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News round up: Google, European Stability Mechanism, BSkyB, Credit rating agencies, Central banks, Mortgages and Bank of England.

Google Inc (NASDAQ:GOOG) has gone ahead with its new privacy policy despite warnings from the EU that it might violate European law. The change means private data collected by one Google service can be shared with its other platforms including YouTube, Gmail and Blogger. Google said the new set-up would enable it to tailor search results better.

But data regulators in France have cast doubt on the legality of the move and launched a Europe-wide investigation. Google has merged 60 guidelines for its individual sites into a single policy for all of its services. France's privacy watchdog CNIL wrote to Google earlier this week, urging a "pause" in rolling out the revised policy.

"The CNIL and EU data authorities are deeply concerned about the combination of personal data across services. They have strong doubts about the lawfulness and fairness of such processing, and its compliance with European data protection legislation," the regulator wrote.

The Internet company rejected the regulator's request to hold off on making the changes. Users have been moved on to the new single policy shortly after midnight on 1 March, local time, according to BBC News.

European Stability Mechanism

German finance minister Wolfgang Schaeuble has sought to lower expectations ahead of Thursday's EU leaders' summit in Brussels, insisting the scale of the permanent Eurozone bail-out fund will not be decided at the meeting. Mr Schaeuble said the size of the new European Stability Mechanism (ESM) would be "considered throughout March".

Germany has signalled that it could pay half of its contribution to the ESM this year, and Mr Schaeuble urged other countries to pay as much as possible into the fund as soon as they can, according to The Telegraph.


One of BSkyB's biggest investors has warned that James Murdoch's exit from News International suggests he will soon also lose his position as chairman of the pay-TV broadcaster. Mr Murdoch's resignation from News International, the UK newspaper business that owns The Sun and The Times, was announced on Wednesday but shareholder Crispin Odey suggested it would be followed by further changes.

Mr Odey, whose fund Odey Asset Management owns 2.7% of BSkyB, has been one of Mr Murdoch's most loyal champions. However, he said Wednesday's move suggested Mr Murdoch was now out of favour in the News Corporation empire and that the matter had been taken out of shareholders' hands, The Telegraph says.

Credit rating agencies

Scrapping international credit rating agencies such as Standard & Poor’s and Moody’s would not make bond markets any more volatile, a leading City investor told MPs yesterday. Georg Grodzki, the head of credit research at Legal & General Investment Management, told the Treasury Select Committee that his own analysts could assess the credit quality of companies at least as well as the agencies.

Their presence was “helpful” but by no means necessary, he said — although he admitted that banishing ratings would make life tougher for smaller investors and could impede the ability to trade in and out of debt. “They don’t do a better job, as such. The fact that the work they produce is reasonable is positive for the market; it adds to the diversity of opinion,” Mr Grodzki told the committee, The Times reports.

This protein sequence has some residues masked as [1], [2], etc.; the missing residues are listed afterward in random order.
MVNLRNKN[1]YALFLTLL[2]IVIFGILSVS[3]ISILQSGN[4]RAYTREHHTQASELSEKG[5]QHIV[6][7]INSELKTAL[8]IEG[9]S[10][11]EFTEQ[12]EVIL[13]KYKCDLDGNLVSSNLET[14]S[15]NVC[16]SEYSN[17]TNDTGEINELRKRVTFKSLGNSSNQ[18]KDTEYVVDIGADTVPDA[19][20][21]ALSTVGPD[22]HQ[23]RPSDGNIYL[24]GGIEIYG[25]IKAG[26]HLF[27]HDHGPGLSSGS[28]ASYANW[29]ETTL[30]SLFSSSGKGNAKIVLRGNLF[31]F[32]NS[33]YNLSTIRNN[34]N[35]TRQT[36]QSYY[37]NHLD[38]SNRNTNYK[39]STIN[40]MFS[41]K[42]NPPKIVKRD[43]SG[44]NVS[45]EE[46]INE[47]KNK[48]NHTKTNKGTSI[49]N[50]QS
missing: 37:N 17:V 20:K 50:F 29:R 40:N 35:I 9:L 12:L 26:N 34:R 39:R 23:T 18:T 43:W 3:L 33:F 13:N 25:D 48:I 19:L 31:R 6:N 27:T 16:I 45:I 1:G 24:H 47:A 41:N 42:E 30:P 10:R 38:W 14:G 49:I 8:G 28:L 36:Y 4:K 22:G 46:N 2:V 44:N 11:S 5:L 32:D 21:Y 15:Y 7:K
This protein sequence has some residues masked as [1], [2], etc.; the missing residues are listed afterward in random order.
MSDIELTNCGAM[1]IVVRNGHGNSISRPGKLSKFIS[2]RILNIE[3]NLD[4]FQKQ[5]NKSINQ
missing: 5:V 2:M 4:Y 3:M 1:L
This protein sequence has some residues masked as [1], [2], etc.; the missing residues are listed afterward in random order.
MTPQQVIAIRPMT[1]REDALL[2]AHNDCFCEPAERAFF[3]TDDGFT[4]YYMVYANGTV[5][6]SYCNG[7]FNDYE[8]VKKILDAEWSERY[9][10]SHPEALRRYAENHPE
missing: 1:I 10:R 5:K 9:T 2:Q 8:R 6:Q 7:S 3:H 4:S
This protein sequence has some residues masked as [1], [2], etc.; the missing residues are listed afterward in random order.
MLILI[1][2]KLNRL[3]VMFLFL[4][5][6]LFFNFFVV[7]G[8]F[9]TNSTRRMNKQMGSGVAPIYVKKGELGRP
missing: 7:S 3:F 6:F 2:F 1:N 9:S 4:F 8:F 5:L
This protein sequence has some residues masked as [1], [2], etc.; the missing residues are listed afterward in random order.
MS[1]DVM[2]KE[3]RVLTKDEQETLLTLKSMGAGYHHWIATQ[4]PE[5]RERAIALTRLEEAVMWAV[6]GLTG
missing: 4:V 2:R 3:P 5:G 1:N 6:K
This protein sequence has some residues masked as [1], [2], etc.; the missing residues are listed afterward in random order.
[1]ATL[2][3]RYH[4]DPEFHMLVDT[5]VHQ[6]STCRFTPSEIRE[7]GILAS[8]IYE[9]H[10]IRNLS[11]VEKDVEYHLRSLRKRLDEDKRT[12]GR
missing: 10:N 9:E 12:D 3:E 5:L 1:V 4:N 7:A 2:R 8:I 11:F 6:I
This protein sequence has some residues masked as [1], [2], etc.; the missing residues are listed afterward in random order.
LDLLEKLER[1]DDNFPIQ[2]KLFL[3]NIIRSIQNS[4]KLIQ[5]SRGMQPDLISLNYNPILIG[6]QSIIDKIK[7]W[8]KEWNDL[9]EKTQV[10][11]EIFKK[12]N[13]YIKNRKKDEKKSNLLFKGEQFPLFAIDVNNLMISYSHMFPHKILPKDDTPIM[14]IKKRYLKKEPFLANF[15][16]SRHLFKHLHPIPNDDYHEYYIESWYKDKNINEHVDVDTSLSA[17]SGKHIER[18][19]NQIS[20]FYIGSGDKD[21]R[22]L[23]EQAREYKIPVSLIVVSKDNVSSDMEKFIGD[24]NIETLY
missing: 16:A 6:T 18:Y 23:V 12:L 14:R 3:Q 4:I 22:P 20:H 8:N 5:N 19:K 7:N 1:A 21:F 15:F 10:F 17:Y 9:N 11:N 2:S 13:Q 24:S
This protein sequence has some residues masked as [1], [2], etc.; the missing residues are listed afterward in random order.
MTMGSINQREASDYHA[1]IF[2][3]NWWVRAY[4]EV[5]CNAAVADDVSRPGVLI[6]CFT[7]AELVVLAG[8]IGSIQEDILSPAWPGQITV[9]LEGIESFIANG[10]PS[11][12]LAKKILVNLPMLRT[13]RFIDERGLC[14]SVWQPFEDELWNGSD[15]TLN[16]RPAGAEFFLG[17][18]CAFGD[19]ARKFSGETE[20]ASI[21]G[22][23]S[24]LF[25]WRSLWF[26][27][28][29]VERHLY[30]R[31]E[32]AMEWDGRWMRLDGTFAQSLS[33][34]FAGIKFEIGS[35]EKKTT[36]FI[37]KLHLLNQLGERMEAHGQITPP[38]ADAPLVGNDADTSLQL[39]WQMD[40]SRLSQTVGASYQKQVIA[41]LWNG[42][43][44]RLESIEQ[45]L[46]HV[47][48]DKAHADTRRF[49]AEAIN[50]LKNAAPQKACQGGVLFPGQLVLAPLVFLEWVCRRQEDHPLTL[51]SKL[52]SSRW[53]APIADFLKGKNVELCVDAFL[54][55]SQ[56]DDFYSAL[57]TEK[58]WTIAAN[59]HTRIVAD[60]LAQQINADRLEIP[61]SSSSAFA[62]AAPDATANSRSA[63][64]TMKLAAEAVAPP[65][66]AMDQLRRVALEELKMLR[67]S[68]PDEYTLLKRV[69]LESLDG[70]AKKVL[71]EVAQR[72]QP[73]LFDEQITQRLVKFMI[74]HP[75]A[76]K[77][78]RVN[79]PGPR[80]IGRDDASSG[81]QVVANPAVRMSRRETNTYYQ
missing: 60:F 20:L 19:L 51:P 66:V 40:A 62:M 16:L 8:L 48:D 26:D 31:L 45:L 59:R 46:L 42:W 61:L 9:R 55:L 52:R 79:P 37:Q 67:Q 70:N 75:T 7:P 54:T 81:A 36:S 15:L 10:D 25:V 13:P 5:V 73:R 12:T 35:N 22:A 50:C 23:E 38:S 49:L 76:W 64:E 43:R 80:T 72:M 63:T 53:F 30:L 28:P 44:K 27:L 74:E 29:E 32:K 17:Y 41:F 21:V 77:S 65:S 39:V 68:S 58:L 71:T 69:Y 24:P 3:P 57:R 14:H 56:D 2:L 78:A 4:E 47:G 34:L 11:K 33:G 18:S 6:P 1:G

Central banks

One of Britain’s most influential bankers has raised serious concerns about a splurge of money creation by central banks, on the day the European Central Bank pumped €530bn of cheap new loans into the system. Peter Sands, the chief executive of Standard Chartered, said: “Central bankers are pumping money in but, in doing so, risk laying the seeds for the next crisis.”

His words came within hours of 800 banks across Europe scooping up cheap three-year loans issued by the ECB as part of its efforts to ease pressures in the banking system and spur economic growth. Mr Sands said that the new loans programme, known as LTRO, together with other money creation programmes such as quantitative easing, represented an unprecedented surge in the intervention and expansion of central bank balance sheets. “There are particular risks arising from the scale of central bank intervention,” he added, writes The Times.


Homeowners sat on Halifax standard variable rate mortgages at 3.5% could be in for a rude shock, as the lender has paved the way to hike their monthly payments, an expert has warned. The mortgage lending giant has an estimated 1m borrowers paying its standard variable rate, many of whom will have reasoned that they are safe from having their rate jump as long as the UK base rate remains at its record 0.5% low.

But Halifax’s recent move to lift a SVR cap - a special deal that only affects 40,000 of its borrowers - could actually mean an imminent rate rise of almost 0.5% for all, says Ray Boulger, of mortgage broker John Charcol, The Daily Mail says.

Bank of England

The Governor of the Bank of England, Sir Mervyn King, has accused Britain's banks of trying to profit at the taxpayer's expense by rigging the Treasury's attempts to boost small business lending. In a remarkable outburst at the Treasury Select Committee, Sir Mervyn launched a scathing attack on the banks and claimed that Labour had been too easily swayed by the forceful banking lobby when in power.

He also dismissed the threat to the UK's AAA sovereign credit rating – urging the Government not to be "slaves to the rating agencies", while testimony by a colleague revealed a split among rate-setters over how quantitative easing (QE) should be conducted, The Telegraph reports.